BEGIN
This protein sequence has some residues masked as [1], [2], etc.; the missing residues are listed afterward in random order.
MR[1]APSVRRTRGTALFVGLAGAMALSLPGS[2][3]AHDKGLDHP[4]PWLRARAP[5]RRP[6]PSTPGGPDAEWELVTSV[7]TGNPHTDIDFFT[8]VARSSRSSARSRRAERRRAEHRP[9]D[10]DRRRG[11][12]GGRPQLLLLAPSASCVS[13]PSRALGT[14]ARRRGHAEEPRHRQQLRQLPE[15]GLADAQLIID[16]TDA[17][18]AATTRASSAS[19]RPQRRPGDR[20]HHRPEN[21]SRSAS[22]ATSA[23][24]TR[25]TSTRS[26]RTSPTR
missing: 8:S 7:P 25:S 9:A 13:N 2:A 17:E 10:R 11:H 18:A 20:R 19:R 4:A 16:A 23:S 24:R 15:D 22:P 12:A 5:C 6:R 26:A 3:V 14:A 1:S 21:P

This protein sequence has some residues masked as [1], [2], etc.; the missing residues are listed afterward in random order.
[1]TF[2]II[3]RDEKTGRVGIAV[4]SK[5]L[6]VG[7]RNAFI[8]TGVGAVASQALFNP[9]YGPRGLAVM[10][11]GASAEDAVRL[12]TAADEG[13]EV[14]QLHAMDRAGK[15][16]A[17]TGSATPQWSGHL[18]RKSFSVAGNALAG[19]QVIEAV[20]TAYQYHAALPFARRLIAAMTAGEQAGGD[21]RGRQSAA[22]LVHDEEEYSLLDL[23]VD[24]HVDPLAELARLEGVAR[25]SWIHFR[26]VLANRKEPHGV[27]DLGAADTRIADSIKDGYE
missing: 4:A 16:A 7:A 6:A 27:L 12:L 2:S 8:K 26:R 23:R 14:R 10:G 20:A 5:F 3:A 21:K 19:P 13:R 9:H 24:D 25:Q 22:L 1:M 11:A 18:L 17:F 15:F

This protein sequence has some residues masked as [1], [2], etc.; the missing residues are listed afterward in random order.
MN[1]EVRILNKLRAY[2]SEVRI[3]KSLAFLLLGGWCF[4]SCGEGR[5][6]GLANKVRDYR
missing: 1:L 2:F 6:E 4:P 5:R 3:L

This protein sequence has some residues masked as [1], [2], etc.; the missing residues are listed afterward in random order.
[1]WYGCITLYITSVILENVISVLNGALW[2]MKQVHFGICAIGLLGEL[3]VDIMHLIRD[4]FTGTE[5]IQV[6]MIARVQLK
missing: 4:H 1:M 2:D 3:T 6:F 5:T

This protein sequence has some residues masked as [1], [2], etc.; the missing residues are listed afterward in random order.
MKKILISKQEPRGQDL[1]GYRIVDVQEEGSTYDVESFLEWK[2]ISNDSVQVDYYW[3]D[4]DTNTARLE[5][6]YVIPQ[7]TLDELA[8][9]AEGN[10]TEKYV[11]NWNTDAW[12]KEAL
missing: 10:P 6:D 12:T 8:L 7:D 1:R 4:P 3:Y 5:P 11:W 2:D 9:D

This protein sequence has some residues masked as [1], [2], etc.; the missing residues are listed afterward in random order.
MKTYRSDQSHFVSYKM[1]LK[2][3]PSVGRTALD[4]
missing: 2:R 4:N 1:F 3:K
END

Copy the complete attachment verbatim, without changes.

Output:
This protein sequence has some residues masked as [1], [2], etc.; the missing residues are listed afterward in random order.
MR[1]APSVRRTRGTALFVGLAGAMALSLPGS[2][3]AHDKGLDHP[4]PWLRARAP[5]RRP[6]PSTPGGPDAEWELVTSV[7]TGNPHTDIDFFT[8]VARSSRSSARSRRAERRRAEHRP[9]D[10]DRRRG[11][12]GGRPQLLLLAPSASCVS[13]PSRALGT[14]ARRRGHAEEPRHRQQLRQLPE[15]GLADAQLIID[16]TDA[17][18]AATTRASSAS[19]RPQRRPGDR[20]HHRPEN[21]SRSAS[22]ATSA[23][24]TR[25]TSTRS[26]RTSPTR
missing: 8:S 7:P 25:S 9:A 13:N 2:A 17:E 10:R 11:H 18:A 20:R 19:R 4:A 16:A 23:S 24:R 15:D 22:P 12:A 5:C 6:R 26:A 3:V 14:A 1:S 21:P

This protein sequence has some residues masked as [1], [2], etc.; the missing residues are listed afterward in random order.
[1]TF[2]II[3]RDEKTGRVGIAV[4]SK[5]L[6]VG[7]RNAFI[8]TGVGAVASQALFNP[9]YGPRGLAVM[10][11]GASAEDAVRL[12]TAADEG[13]EV[14]QLHAMDRAGK[15][16]A[17]TGSATPQWSGHL[18]RKSFSVAGNALAG[19]QVIEAV[20]TAYQYHAALPFARRLIAAMTAGEQAGGD[21]RGRQSAA[22]LVHDEEEYSLLDL[23]VD[24]HVDPLAELARLEGVAR[25]SWIHFR[26]VLANRKEPHGV[27]DLGAADTRIADSIKDGYE
missing: 4:A 16:A 7:A 6:A 27:L 12:L 2:S 8:K 26:R 23:R 14:R 10:G 20:A 5:F 3:A 21:K 19:P 13:R 9:H 24:D 25:Q 22:L 1:M 11:A 18:L 17:F 15:F

This protein sequence has some residues masked as [1], [2], etc.; the missing residues are listed afterward in random order.
MN[1]EVRILNKLRAY[2]SEVRI[3]KSLAFLLLGGWCF[4]SCGEGR[5][6]GLANKVRDYR
missing: 1:L 2:F 6:E 4:P 5:R 3:L

This protein sequence has some residues masked as [1], [2], etc.; the missing residues are listed afterward in random order.
[1]WYGCITLYITSVILENVISVLNGALW[2]MKQVHFGICAIGLLGEL[3]VDIMHLIRD[4]FTGTE[5]IQV[6]MIARVQLK
missing: 4:H 1:M 2:D 3:T 6:F 5:T

This protein sequence has some residues masked as [1], [2], etc.; the missing residues are listed afterward in random order.
MKKILISKQEPRGQDL[1]GYRIVDVQEEGSTYDVESFLEWK[2]ISNDSVQVDYYW[3]D[4]DTNTARLE[5][6]YVIPQ[7]TLDELA[8][9]AEGN[10]TEKYV[11]NWNTDAW[12]KEAL
missing: 10:P 6:D 12:T 8:L 7:D 1:R 4:P 3:Y 5:P 11:W 2:D 9:D

This protein sequence has some residues masked as [1], [2], etc.; the missing residues are listed afterward in random order.
MKTYRSDQSHFVSYKM[1]LK[2][3]PSVGRTALD[4]
missing: 2:R 4:N 1:F 3:K